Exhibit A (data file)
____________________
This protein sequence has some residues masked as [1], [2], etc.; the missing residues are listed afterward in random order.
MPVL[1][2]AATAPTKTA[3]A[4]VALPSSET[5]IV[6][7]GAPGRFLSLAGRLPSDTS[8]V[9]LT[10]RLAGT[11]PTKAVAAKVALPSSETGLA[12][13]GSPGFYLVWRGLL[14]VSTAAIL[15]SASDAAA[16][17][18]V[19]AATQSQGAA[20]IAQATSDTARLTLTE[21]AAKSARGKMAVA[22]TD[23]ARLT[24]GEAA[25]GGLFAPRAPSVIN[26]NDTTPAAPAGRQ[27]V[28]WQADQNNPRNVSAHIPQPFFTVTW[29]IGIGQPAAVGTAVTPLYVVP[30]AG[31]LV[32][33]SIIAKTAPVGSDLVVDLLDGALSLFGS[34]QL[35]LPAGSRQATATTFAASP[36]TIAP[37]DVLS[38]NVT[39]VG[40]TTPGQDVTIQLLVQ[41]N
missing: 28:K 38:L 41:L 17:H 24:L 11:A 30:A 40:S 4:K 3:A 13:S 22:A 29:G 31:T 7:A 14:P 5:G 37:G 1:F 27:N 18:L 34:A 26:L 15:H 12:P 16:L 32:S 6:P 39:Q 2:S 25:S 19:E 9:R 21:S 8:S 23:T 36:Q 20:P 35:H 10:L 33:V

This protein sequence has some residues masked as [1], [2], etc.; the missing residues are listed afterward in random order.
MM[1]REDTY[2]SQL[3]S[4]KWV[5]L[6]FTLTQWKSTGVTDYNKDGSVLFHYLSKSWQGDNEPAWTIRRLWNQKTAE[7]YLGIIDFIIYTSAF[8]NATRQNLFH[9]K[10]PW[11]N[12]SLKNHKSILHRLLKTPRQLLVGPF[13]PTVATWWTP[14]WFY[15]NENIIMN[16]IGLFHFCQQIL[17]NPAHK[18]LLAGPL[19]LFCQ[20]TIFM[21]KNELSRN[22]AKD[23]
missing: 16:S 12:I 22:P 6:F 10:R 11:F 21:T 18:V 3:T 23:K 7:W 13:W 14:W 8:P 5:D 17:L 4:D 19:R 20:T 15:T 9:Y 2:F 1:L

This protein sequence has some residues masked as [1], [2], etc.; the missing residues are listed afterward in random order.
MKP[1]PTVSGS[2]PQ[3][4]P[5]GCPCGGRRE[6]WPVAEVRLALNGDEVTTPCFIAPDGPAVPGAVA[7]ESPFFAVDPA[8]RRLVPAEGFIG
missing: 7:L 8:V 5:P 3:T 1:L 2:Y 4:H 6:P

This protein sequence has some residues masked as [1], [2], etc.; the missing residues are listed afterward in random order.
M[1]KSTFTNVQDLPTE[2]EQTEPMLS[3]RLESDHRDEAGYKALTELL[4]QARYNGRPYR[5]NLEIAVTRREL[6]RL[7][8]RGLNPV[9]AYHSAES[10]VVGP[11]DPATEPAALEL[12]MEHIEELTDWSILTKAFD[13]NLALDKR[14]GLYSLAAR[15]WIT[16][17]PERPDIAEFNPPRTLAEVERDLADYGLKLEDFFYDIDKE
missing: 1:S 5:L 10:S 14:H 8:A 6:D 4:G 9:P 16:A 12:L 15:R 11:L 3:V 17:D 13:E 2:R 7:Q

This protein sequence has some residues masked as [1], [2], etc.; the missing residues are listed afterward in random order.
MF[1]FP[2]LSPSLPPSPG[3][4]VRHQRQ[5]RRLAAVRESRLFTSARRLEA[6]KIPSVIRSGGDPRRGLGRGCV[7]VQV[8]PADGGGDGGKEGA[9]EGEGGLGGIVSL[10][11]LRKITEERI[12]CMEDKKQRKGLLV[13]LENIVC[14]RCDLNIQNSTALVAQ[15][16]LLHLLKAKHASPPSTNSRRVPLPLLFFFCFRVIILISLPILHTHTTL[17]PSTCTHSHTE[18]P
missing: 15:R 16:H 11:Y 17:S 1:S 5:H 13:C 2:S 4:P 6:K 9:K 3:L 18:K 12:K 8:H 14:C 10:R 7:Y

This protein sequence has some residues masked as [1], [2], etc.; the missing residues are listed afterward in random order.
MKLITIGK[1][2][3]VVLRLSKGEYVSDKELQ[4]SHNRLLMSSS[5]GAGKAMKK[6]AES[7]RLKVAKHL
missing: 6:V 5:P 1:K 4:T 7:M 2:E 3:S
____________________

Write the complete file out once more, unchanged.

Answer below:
This protein sequence has some residues masked as [1], [2], etc.; the missing residues are listed afterward in random order.
MPVL[1][2]AATAPTKTA[3]A[4]VALPSSET[5]IV[6][7]GAPGRFLSLAGRLPSDTS[8]V[9]LT[10]RLAGT[11]PTKAVAAKVALPSSETGLA[12][13]GSPGFYLVWRGLL[14]VSTAAIL[15]SASDAAA[16][17][18]V[19]AATQSQGAA[20]IAQATSDTARLTLTE[21]AAKSARGKMAVA[22]TD[23]ARLT[24]GEAA[25]GGLFAPRAPSVIN[26]NDTTPAAPAGRQ[27]V[28]WQADQNNPRNVSAHIPQPFFTVTW[29]IGIGQPAAVGTAVTPLYVVP[30]AG[31]LV[32][33]SIIAKTAPVGSDLVVDLLDGALSLFGS[34]QL[35]LPAGSRQATATTFAASP[36]TIAP[37]DVLS[38]NVT[39]VG[40]TTPGQDVTIQLLVQ[41]N
missing: 28:K 38:L 41:L 17:H 24:L 11:A 30:A 40:S 4:K 3:A 13:S 22:A 29:G 31:T 7:A 14:P 5:G 37:G 1:F 27:N 18:L 34:A 26:L 15:H 12:P 16:L 32:S 6:P 39:Q 2:S 25:S 19:E 9:R 21:S 8:S 23:T 36:Q 20:P 35:H 10:L 33:V

This protein sequence has some residues masked as [1], [2], etc.; the missing residues are listed afterward in random order.
MM[1]REDTY[2]SQL[3]S[4]KWV[5]L[6]FTLTQWKSTGVTDYNKDGSVLFHYLSKSWQGDNEPAWTIRRLWNQKTAE[7]YLGIIDFIIYTSAF[8]NATRQNLFH[9]K[10]PW[11]N[12]SLKNHKSILHRLLKTPRQLLVGPF[13]PTVATWWTP[14]WFY[15]NENIIMN[16]IGLFHFCQQIL[17]NPAHK[18]LLAGPL[19]LFCQ[20]TIFM[21]KNELSRN[22]AKD[23]
missing: 16:S 12:I 22:P 6:F 10:R 11:F 21:T 18:V 3:T 23:K 7:W 13:W 14:W 8:P 5:D 17:L 4:D 19:R 20:T 15:T 9:Y 2:F 1:L

This protein sequence has some residues masked as [1], [2], etc.; the missing residues are listed afterward in random order.
MKP[1]PTVSGS[2]PQ[3][4]P[5]GCPCGGRRE[6]WPVAEVRLALNGDEVTTPCFIAPDGPAVPGAVA[7]ESPFFAVDPA[8]RRLVPAEGFIG
missing: 7:L 8:V 5:P 3:T 1:L 2:Y 4:H 6:P

This protein sequence has some residues masked as [1], [2], etc.; the missing residues are listed afterward in random order.
M[1]KSTFTNVQDLPTE[2]EQTEPMLS[3]RLESDHRDEAGYKALTELL[4]QARYNGRPYR[5]NLEIAVTRREL[6]RL[7][8]RGLNPV[9]AYHSAES[10]VVGP[11]DPATEPAALEL[12]MEHIEELTDWSILTKAFD[13]NLALDKR[14]GLYSLAAR[15]WIT[16][17]PERPDIAEFNPPRTLAEVERDLADYGLKLEDFFYDIDKE
missing: 1:S 5:L 10:S 14:H 8:A 6:D 4:G 9:P 16:A 12:L 15:R 11:L 3:V 17:D 13:E 2:R 7:Q

This protein sequence has some residues masked as [1], [2], etc.; the missing residues are listed afterward in random order.
MF[1]FP[2]LSPSLPPSPG[3][4]VRHQRQ[5]RRLAAVRESRLFTSARRLEA[6]KIPSVIRSGGDPRRGLGRGCV[7]VQV[8]PADGGGDGGKEGA[9]EGEGGLGGIVSL[10][11]LRKITEERI[12]CMEDKKQRKGLLV[13]LENIVC[14]RCDLNIQNSTALVAQ[15][16]LLHLLKAKHASPPSTNSRRVPLPLLFFFCFRVIILISLPILHTHTTL[17]PSTCTHSHTE[18]P
missing: 15:R 16:H 11:Y 17:S 1:S 5:H 13:C 2:S 4:P 6:K 9:K 3:L 18:K 12:K 8:H 14:C 10:R 7:Y

This protein sequence has some residues masked as [1], [2], etc.; the missing residues are listed afterward in random order.
MKLITIGK[1][2][3]VVLRLSKGEYVSDKELQ[4]SHNRLLMSSS[5]GAGKAMKK[6]AES[7]RLKVAKHL
missing: 6:V 5:P 1:K 4:T 7:M 2:E 3:S